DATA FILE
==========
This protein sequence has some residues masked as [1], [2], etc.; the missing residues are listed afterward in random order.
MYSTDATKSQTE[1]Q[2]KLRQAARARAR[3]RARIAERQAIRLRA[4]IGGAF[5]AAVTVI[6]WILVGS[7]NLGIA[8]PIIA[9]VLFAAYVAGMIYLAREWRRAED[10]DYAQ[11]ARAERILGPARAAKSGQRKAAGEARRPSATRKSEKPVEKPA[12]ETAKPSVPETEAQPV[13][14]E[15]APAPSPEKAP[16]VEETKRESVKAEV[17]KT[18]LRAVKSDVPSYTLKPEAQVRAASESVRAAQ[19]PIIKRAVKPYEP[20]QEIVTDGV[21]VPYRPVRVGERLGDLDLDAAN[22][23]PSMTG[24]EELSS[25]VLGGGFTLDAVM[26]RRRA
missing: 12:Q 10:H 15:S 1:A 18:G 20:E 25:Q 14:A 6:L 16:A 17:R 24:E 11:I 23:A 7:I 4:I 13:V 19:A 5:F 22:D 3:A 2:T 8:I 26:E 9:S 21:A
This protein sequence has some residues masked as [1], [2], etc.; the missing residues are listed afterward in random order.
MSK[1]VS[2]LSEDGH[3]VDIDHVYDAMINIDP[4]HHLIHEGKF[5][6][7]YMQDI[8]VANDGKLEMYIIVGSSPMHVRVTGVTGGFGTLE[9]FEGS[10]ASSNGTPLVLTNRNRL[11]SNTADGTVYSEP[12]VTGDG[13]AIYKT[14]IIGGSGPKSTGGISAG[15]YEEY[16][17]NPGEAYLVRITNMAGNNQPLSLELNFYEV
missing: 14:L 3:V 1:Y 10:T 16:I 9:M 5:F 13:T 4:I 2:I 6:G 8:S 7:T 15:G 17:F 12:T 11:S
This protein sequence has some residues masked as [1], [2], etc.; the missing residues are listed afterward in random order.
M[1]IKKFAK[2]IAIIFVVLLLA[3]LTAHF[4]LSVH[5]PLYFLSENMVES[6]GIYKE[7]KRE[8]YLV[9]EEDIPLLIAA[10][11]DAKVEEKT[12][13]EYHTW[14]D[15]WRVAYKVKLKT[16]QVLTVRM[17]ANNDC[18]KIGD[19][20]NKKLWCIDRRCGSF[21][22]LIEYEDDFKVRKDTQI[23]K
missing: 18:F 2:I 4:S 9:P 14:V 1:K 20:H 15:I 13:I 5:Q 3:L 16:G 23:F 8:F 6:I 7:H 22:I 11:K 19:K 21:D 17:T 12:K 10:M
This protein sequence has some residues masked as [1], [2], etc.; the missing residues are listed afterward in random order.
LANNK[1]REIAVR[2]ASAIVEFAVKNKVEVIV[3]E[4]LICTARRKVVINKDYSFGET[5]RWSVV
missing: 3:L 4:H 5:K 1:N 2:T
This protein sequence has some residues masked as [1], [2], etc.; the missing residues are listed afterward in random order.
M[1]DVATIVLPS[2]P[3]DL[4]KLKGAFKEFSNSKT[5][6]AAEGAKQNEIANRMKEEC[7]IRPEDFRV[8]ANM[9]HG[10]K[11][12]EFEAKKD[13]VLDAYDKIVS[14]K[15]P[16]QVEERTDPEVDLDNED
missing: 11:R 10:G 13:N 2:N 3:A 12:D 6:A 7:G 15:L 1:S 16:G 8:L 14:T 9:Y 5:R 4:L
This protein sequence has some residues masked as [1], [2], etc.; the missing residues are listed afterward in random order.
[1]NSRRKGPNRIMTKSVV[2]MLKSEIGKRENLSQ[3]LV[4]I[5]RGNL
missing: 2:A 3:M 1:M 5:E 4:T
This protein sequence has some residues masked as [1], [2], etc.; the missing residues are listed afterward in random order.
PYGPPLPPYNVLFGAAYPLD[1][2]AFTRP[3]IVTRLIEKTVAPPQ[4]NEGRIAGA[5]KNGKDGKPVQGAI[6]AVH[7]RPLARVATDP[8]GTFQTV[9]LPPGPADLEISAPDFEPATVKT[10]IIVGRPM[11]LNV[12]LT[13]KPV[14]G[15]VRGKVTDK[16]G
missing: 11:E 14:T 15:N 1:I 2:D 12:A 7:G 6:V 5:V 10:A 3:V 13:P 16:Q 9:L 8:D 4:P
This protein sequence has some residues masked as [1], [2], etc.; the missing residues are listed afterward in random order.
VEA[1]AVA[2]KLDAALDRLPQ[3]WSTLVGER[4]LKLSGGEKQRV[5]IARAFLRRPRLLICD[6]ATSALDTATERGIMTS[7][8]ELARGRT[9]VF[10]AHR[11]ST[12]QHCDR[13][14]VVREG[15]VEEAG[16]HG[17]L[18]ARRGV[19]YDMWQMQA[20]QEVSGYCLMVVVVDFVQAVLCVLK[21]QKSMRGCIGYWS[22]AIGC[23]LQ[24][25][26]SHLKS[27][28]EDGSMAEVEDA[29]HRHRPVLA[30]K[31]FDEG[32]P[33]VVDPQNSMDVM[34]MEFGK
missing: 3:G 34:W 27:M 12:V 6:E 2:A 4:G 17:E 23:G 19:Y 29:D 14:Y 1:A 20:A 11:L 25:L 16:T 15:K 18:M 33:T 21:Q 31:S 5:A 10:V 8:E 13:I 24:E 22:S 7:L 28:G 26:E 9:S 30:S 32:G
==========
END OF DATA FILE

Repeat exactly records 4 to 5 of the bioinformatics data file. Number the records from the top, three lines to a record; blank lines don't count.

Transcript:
This protein sequence has some residues masked as [1], [2], etc.; the missing residues are listed afterward in random order.
LANNK[1]REIAVR[2]ASAIVEFAVKNKVEVIV[3]E[4]LICTARRKVVINKDYSFGET[5]RWSVV
missing: 3:L 4:H 5:K 1:N 2:T
This protein sequence has some residues masked as [1], [2], etc.; the missing residues are listed afterward in random order.
M[1]DVATIVLPS[2]P[3]DL[4]KLKGAFKEFSNSKT[5][6]AAEGAKQNEIANRMKEEC[7]IRPEDFRV[8]ANM[9]HG[10]K[11][12]EFEAKKD[13]VLDAYDKIVS[14]K[15]P[16]QVEERTDPEVDLDNED
missing: 11:R 10:G 13:N 2:N 3:A 12:D 6:A 7:G 15:L 1:S 16:G 8:L 14:T 9:Y 5:R 4:L